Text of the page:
Huge crowds will attend the Pope's visit to Zagreb to honour the 900th anniversary of the diocese. Poland may claim to be semper fidelis, but Croatia rejoices in the no less illustrious title of the 'Rampart of Christendom', an attribute bestowed by one of the lesser-known popes of the early Middle Ages.
As the Pope journeys northwards from Zagreb to the ancient Marian shrine of Marija Bistrica, the visit will appear, rightly, as a gesture of blessing from a deeply anti-Communist, Slav, Catholic pope to a deeply anti-Communist and Slav Catholic nation.
The orgy of mutual backslapping will, no doubt, kick over the traces of the diplomatic footwork which has preceded the visit. A Papal visit to a united Yugoslavia was on the cards years ago. But as the country dissolved on confessional lines, and Roman Catholic Slovenes and Croats declared independence, the Pope's projected visit assumed a new dimension.
Orthodox Serbs, dwelling on the Catholic hierarchy's position in the fascist Croatian state during the Second World War, insisted on exaggerating the Vatican's role in securing diplomatic recognition for breakaway states, and distorted Rome's motives.
In fact, the Vatican and the Roman Catholic hierarchy got their fingers burned badly in the war and have been determined not to get caught the same way. Although the Belgrade media fulminate excitedly about a 'Vatican crusade' against Serbia, the Holy See plays a subtler game than this - it did not shrink from cold-shouldering Catholic Croats, when they roughly handled Bosnia's Muslims.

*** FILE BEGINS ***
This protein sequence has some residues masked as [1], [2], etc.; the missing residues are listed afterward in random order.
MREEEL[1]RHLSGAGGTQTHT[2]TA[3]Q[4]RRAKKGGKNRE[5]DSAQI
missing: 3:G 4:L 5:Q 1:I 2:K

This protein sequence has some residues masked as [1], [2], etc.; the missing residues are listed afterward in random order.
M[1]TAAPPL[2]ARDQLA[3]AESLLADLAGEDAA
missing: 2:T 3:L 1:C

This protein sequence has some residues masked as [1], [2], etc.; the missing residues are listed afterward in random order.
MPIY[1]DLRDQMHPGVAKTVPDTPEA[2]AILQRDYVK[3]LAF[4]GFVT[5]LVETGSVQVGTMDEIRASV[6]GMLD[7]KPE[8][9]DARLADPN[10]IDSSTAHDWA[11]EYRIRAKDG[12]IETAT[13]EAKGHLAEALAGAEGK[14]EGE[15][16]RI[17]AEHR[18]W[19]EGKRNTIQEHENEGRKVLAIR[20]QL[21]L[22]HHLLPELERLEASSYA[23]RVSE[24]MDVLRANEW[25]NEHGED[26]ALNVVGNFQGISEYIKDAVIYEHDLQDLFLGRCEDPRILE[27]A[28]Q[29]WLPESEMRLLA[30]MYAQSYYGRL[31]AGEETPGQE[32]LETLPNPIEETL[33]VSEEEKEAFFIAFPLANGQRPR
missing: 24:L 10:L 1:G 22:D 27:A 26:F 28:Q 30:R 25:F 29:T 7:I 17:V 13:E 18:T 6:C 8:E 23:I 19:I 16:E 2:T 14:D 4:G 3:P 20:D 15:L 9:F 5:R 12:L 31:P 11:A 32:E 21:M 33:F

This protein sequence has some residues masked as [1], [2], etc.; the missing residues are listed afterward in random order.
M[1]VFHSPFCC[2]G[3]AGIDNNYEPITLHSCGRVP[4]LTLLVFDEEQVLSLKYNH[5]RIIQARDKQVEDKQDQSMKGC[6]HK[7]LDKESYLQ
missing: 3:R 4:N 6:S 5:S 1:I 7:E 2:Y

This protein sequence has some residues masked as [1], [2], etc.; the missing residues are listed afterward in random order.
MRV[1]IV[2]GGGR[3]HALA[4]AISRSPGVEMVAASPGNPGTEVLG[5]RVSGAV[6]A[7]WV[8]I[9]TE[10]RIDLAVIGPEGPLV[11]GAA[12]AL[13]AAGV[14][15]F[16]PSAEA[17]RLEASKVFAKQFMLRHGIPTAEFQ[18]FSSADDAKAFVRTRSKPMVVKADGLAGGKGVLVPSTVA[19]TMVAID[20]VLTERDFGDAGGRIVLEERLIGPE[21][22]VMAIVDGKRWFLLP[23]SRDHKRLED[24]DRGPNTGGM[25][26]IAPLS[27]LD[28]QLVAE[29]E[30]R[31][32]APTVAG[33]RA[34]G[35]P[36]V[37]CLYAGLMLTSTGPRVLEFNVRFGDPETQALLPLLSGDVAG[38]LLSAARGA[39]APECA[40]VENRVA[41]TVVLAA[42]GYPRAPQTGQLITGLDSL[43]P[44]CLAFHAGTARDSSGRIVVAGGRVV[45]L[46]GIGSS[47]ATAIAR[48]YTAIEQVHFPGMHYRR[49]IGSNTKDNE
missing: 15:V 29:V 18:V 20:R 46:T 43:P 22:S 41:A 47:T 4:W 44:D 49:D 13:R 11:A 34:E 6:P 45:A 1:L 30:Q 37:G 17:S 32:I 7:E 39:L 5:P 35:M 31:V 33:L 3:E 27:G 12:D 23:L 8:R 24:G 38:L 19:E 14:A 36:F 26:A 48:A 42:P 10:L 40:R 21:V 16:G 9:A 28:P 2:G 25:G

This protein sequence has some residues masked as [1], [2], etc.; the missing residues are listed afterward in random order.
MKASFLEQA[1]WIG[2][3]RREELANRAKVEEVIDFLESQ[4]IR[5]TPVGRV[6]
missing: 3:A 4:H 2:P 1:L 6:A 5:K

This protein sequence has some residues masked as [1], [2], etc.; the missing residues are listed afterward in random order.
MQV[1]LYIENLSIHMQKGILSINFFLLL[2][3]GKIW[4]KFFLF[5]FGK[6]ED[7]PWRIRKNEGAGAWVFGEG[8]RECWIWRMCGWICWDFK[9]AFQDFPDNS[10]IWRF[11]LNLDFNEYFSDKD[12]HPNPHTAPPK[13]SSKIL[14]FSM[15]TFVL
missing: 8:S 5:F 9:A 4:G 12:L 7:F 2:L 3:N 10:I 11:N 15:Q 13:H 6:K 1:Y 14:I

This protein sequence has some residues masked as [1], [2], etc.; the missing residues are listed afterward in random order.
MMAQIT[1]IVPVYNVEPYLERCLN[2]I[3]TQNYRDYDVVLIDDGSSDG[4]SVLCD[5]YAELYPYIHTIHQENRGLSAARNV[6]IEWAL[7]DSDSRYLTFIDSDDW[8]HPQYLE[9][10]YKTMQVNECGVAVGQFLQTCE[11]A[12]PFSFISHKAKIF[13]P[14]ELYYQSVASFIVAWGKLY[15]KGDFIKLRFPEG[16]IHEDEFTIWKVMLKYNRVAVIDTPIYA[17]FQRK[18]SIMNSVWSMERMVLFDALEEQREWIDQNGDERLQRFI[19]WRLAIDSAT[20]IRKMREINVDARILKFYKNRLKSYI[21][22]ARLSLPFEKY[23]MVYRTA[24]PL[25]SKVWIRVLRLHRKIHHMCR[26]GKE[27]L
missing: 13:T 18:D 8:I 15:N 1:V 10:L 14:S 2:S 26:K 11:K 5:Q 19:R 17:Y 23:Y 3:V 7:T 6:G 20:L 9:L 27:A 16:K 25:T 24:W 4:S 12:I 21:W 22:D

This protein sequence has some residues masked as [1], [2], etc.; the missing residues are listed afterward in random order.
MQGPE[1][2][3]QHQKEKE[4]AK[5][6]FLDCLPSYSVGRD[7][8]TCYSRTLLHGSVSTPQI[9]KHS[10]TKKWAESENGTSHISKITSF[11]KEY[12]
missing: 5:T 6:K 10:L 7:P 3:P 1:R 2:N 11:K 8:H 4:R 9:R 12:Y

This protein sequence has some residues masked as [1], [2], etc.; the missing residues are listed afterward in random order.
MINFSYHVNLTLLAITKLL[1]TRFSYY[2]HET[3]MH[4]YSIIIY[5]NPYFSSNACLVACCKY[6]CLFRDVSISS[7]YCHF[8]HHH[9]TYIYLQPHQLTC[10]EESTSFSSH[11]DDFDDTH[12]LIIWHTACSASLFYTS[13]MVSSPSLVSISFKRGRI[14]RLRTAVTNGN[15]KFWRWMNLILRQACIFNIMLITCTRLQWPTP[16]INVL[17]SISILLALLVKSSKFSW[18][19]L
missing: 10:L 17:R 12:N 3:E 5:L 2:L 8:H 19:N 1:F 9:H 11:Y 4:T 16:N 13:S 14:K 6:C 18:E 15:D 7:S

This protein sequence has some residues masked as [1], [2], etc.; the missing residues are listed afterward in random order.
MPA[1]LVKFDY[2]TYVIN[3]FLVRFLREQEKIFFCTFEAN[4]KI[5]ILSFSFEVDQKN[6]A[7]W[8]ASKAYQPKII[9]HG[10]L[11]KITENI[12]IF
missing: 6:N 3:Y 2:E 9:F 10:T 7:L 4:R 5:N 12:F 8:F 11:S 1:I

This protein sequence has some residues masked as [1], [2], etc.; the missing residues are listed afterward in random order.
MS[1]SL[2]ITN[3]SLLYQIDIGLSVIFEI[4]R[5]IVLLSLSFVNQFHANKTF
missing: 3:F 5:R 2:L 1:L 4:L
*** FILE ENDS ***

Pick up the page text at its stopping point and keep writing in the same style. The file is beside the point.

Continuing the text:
There were sound reasons for the Holy See's caution. Mr Tudjman seemed ready to sacrifice central Bosnia to the Muslims in order to annex the strategic Dalmatian hinterland of Herzegovina. The Croatian hierarchy did not share Mr Tudjman's agenda; it saw central Bosnia, with its web of historic monastaries, as the beating heart of Catholic Bosnia and viewed with horror its proposed sacrifice to a Muslim Bosnian statelet in the interests of Zagreb's realpolitik.
Croatia's Catholic bishops will want the Pope to play a vital role in cementing the fragile process of reconciliation between Catholics and Muslims in Bosnia. It is a role the Pope will relish. Papal hopes of bridging the chasm between Catholics and Orthodox are less likely to yield fruit.
Although he would like to touch down in Belgrade, Serbia's Orthodox hierarchy have made it quite clear that they do not want His Holiness on Serbia's sacred soil. There are nearly 2 million Albanians in Serbia, some of whom are Catholic, as well as 350,000 Catholic Hungarians. There lurks a fear that a Papal visit might encourage these cowed minorities to become 'uppity', and to demand some of the same rights claimed by Serbs in Bosnia and Croatia.
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